Nino Baragli Editor
Paul Clemente Score Composer
Danilo Donati Art Director,Production Designer
Silvano Ippoliti Cinematographer
Tito LeDuc Choreography
Franco Rossellini Producer
Piernico Solinas Asst. Director
Gore Vidal Screenwriter

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3.6 out of 5 based on 0 ratings. 17 reviews.
Alric More than 1 year ago
It's hard to view this film divorced from its controversy. To see spliced-in pornographic acts performed in a film so sumptuously photographed blurs our aesthetics; or it did mine, anyway. Still, it is never boring. Along with the nearly constant atrocities stemming from a complete abuse of power, it has stunning visuals going for it. After watching "Caligula: The Imperial Edition")[Blu-ray], and feting on all the extras, I've concluded that, despite its many flaws, it is indeed a good film. By all accounts, it should have been a GREAT film, but as often is the case with ambitious visions, conflicts led to too many unsatisfactory compromises. Regardless, it has its merits.

To sum it up, Malcolm McDowell plays Caligula as cruel, irreverent, and mirthfully insane. John Gielgud plays with erect Shakespearean dignity Tiberius' only friend, the wise Nerva, contemptuous of the inevitable scenario of Rome's further decline at Caligula's ascendancy. Peter O'Toole portrays Tiberius as sardonically embittered by the trappings of power, his face scabby and scalp clumpy from the ravages of syphilis. Once Tiberius dies -- all of the actors with major theater credentials exit relatively early -- Caligula has the playground of Rome all to himself.

I never saw the remastered DVD Special Edition released a couple of years ago, so I'm unable to compare this Blu-ray to it. But I can state with certainty that it's far superior to the initial DVD issued back in the 1990s. Art director and costume designer Danilo Donati gave cinematographer Silvano Ippoliti a lively palette and grand designs to work with, and it's illuminated here. The age of the print is apparent at times, but the hi-def transfer revives the lost vibrancy of the draped luxury and pillared architecture. And aside from the brighter picture, there's a cornucopia tucked away in the special features.

The extras include two versions of "The Making of Caligula"; interviews (about 30 minutes each) with director Tinto Brass, actor John Steiner (who portrayed Longinus), and Penthouse pet Lori Wagner (who in hindsight realizes she was in way over her head); three audio commentaries (McDowell, Helen Mirren, and on-set writer Ernest Volkman); an alternate pre-release version of the film; and the usual odds and ends (deleted scenes, theatrical trailers, and so on). This edition comes with a 15-page booklet detailing the film's troubled production, in which the essayist R. J. Buffalo concludes passionately that a full restoration to its original vision is in order. It's a hell-freezes-over probability. From the bonus features, it's obvious that two immutable creative forces were in direct conflict. Gore Vidal, who wrote the original screenplay, eventually disavowed the film when director Brass altered how Caligula himself was presented. It must have come down to an interpretation of the script, because Vidal's earlier version is included in the extras, and a lot of the dialogue was retained, some of it word for word. So on the one hand, you have Brass wanting a sexually explicit romp; on the other you have Vidal's depiction of Caligula as derisive of the ruling class, and abuses power as mockery. So the result is schizophrenic montage. In my judgment, Vidal's vision edges out ahead slightly, as by the time you get to all that explicit sex, they're not festivities you'd want to be invited to. So the question remains, to whose vision should a final edit be restored?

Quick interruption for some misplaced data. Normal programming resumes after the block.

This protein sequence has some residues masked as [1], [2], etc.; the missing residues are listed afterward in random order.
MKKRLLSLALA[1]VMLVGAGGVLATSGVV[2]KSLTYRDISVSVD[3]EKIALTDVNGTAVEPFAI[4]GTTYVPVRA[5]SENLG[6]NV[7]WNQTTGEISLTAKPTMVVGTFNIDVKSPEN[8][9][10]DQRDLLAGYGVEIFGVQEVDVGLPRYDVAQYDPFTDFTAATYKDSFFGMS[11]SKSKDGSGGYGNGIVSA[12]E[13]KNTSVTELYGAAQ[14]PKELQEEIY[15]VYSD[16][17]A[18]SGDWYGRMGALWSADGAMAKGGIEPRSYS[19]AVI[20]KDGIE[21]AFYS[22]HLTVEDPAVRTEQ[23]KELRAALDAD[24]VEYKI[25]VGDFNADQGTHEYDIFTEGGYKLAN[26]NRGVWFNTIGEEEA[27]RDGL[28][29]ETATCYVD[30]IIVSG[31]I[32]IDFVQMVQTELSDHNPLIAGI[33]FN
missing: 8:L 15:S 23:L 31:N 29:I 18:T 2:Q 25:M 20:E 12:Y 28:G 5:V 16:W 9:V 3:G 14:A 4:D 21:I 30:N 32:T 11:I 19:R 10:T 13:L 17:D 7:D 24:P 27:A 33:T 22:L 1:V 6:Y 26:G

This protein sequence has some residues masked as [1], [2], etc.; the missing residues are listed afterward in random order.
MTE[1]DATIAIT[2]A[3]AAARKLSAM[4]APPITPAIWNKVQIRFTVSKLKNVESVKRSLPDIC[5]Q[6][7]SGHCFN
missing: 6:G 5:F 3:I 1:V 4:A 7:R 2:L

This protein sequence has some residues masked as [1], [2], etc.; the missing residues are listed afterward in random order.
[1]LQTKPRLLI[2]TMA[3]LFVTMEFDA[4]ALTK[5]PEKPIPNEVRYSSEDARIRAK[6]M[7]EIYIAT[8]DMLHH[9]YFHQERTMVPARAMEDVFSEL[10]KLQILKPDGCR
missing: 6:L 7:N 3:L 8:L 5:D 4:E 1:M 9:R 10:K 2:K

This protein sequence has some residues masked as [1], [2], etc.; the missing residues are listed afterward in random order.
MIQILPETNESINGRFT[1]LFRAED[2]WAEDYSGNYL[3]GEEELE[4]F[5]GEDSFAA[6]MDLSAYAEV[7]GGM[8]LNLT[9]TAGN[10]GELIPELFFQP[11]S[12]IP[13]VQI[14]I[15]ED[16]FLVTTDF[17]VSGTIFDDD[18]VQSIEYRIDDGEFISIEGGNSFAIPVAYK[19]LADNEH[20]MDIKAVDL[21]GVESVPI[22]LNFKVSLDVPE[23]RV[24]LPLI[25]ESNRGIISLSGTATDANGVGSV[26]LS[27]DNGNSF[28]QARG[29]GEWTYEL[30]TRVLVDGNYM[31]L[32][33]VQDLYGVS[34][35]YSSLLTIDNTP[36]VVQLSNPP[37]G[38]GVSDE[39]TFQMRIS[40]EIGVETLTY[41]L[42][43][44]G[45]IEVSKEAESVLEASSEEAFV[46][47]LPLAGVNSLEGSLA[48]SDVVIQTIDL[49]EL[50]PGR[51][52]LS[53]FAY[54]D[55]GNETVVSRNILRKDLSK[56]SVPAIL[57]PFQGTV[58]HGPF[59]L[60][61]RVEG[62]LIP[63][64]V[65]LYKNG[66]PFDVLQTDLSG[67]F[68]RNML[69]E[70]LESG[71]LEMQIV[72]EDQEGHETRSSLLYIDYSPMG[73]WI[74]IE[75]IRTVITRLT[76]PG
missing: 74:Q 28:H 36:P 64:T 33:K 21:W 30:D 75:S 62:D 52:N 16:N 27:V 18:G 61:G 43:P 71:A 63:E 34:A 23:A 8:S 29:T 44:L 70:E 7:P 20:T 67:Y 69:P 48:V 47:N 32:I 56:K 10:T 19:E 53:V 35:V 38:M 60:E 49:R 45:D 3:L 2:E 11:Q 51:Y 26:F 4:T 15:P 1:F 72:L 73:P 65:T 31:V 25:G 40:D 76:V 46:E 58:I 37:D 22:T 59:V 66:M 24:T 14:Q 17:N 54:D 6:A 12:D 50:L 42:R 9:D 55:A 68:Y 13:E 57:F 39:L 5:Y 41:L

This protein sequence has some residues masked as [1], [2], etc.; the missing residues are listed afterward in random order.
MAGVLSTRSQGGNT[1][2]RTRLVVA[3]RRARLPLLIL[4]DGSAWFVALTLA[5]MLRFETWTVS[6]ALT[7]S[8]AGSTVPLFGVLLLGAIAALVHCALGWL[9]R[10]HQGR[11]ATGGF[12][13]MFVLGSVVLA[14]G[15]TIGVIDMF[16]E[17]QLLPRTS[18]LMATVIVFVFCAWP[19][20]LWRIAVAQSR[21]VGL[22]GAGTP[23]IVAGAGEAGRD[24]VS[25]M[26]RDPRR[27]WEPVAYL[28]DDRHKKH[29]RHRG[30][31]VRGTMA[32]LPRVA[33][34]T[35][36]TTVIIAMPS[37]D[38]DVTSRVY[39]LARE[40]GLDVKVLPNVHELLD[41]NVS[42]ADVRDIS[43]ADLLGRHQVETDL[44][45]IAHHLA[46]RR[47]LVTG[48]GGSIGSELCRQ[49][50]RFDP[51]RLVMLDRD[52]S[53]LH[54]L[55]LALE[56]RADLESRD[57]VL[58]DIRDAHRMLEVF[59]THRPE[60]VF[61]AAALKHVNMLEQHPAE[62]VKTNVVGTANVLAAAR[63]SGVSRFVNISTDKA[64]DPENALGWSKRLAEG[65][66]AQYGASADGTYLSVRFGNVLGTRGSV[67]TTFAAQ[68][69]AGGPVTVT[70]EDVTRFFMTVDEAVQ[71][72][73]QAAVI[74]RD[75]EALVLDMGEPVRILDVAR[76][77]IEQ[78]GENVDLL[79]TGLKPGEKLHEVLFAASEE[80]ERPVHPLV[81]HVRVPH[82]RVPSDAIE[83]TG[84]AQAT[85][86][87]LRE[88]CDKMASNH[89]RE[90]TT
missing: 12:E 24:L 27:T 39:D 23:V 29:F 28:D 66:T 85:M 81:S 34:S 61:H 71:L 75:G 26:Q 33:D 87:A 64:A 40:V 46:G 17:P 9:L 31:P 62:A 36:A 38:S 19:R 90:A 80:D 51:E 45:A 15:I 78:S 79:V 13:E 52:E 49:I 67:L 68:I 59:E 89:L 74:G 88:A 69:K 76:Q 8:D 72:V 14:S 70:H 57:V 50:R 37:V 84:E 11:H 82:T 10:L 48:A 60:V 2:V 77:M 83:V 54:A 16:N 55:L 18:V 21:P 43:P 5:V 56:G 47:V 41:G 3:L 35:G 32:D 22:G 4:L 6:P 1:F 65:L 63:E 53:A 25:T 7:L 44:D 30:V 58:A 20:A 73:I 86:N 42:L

Zoticus More than 1 year ago
This is probably all the Caligula you would ever want.  All it really lacks is English subtitles and/or closed captioning.  Excellent work by Image Entertainment.  The film itself is most valuable as a conversation piece.  My 5 star review is for the whole package and the work put into it.
Anonymous More than 1 year ago
I saw this movie back when it first came out... what a joke it was. My friends & I had a toga party & a wild sex ride. It was the bizzare truth of what the USA has become today.
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JeffreyMO More than 1 year ago
I rated this funny because of the dated scenes and soundtrack. A boring movie, this is one to see if you are into shock factor comedy.
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Guest More than 1 year ago
If some times you like and enjoy bad smells, spoiled food, constant noise and miserable weather this Caligula DVD is for you.
Guest More than 1 year ago
Caligula is one of the most outrageously famous and entertaining movies from the late 70's. And even today it holds up very well, but the R-rated version is extremely inferior to the original X-rated cut.
Anonymous More than 1 year ago
Not for the faint of heart or prudish.
Guest More than 1 year ago
This is the severely-edited version of Caligula. I do not believe that this version is to be purchased unless you are all too delicate for the genuine version.